Crowdfunding remains a favorite topic of mine, especially as we’ve seen project after project crash and burn over the years just as I predicted they would back in 2012. Let me tell you, those were tough days to be crowdfunding’s Cassandra! Nobody wanted to hear that giving money to game developers just because they asked nicely might backfire at times. It took Mighty No. 9, Spacebase DF-9 and numerous other failures to really drive the point home that crowdfunding can be a dangerous proposition for games enthusiasts.
Then, though, sometimes it’s not always a mistake to throw money at projects. Take Larian Studios and their game Divinity: Original Sin, for instance. This was a fantastic RPG that allowed cooperative play in a way that we really hadn’t seen before; it became a classic of the genre and did well enough to merit a sequel. Now we’ve got Divinity: Original Sin 2, an exceptional game that does a lot to prove the value of the crowdfunding model all by itself. I guess you can’t just paint the entire model with one brush stroke, huh?
Centuries after the first Divinity: Original Sin, the dangerous magic of Source and its practitioners, the Sourcerors, still haven’t been stomped out. You’ll choose from one of several premade Sourcerors, each with their own unqiue backstory and dialogue options, or create your own character and then promptly get shipped off to Fort Joy, a sort of Sourceror concentration camp. Finding a way off Fort Joy is priority one, but there’s more going on here than just survival, and as the game progresses the stakes become very high indeed.
This is an RPG in the classic computer gaming style, meaning there’s turn-based combat, lots of dialogue and plenty of exploration. original Sin 2 is unique, however, in that it allows up to four players to join in simultaneously. Characters are generally not tethered together outside of significant story events, so generally speaking four players can help one another or go off and do their own thing depending on their preference. Dialogue is controlled by whoever initiated the conversation, with other characters able to listen in, and in a nod to the previous Original Sin player characters are still able to have conversation and discussion among themselves.
Combat plays a big role in this sort of game and it’s one of the places where Original Sin 2 excels. The Action Point system used in the first game returns here, but it’s been polished up to a mirror sheen. Characters can specialize in any number of different areas, from magic to archery to sword-swinging, and this results in unique combatants that each feel different to control. Further, efforts have been made in curbing AP costs for many types of action (support actions in particular) so players generally don’t have to deal with boring turns. Another significant change is the addition of rechargeable physical and magical armor that provides protection against both damage and status effects; this goes a long way to rounding out the original game’s crowd-control-focused combat and giving characters something to do other than try and shock or stun the entire enemy party constantly.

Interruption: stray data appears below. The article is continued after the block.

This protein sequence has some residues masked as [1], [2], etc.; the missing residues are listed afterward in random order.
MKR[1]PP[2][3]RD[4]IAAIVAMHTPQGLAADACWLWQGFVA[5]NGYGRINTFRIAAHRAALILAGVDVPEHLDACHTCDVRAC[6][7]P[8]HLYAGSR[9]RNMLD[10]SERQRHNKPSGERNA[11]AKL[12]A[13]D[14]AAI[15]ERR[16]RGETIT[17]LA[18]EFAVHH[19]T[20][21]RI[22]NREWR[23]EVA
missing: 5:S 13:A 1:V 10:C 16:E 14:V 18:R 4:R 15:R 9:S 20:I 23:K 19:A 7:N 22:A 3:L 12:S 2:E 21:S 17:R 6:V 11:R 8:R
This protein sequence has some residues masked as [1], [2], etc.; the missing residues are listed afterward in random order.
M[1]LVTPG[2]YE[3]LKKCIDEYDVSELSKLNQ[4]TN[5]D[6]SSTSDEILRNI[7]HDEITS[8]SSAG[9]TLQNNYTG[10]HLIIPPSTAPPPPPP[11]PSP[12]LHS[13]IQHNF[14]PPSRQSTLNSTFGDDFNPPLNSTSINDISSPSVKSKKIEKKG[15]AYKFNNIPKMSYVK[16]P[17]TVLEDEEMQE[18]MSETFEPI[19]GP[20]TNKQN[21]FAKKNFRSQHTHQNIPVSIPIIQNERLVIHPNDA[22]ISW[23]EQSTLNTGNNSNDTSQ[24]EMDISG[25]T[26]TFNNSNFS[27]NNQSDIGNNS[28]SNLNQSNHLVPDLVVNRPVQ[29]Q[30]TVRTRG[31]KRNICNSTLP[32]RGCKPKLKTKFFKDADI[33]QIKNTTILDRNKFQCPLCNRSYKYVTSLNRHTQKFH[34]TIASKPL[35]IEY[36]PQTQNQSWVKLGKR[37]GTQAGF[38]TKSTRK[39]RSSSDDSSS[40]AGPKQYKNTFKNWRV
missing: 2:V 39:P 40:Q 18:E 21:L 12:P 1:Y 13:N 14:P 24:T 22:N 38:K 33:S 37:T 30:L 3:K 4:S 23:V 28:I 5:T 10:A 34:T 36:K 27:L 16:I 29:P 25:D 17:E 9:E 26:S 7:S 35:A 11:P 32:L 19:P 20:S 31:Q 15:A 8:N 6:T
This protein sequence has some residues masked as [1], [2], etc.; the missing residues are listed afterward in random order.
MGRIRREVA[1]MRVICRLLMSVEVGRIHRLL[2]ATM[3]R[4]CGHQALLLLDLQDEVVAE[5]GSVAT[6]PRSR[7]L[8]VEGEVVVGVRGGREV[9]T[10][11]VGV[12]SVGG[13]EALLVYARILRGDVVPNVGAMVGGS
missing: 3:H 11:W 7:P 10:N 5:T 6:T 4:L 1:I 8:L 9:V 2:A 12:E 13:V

Thanks largely to the armor system, Original Sin 2’s difficulty curve feels much more balanced than the first game; it was rare that my group and I ran into seemingly unbeatable combat in Original Sin 2, whereas in the first game that was a fairly common occurrence with fights that required multiple replays to get through. The degree to which characters are able to help and hinder one another – for instance, by laying oil on the battlefield then setting it ablaze – makes for every fight feeling fresh, interesting and open to improvisation.
Adventuring with friends is, then, a pleasure all around: combat is fun, nobody has to be left out of dialogue and the game world is huge and open to exploration. Add in the fact that there are generally multiple ways to approach a situation and it makes for an RPG that begs to be played and replayed. My group ended up being some of the nastiest villains to ever blight the land of Rivellon, but it was clear in many places where things could go differently if we were trying to be heroic. That kind of thing opens the imagination and keeps you thinking about the game even when you’re not playing – the signs of a really solid adventure.
Original Sin 2 looks and sounds great as well. All of the game’s environments are lovingly designed and there’s something to be said for how interesting the characters can look as well; my elf, in particular, wore some fantastic-looking naturalistic gear as he became more powerful that looked absolutely menacing. Original Sin has plenty of voice acting which is a sort of cherry on top; I can’t recall any characters that gave especially bad performances, but there were numerous voiced dialogues that worked especially well.
Look, I’m still never going to crowdfund anything, but games like Divinity: Original Sin 2 are doing a lot to help prove the value of the model to me in a post-Mighty No. 9 world. It’s a fantastic RPG that’s even more fun with friends; it’s also a fairly lengthy game that begs for a second playthrough. This also means it’s a must-have if you appreciate the genre at all and an especially-must-have if you have friends who feel the same way. Pick it up and enjoy.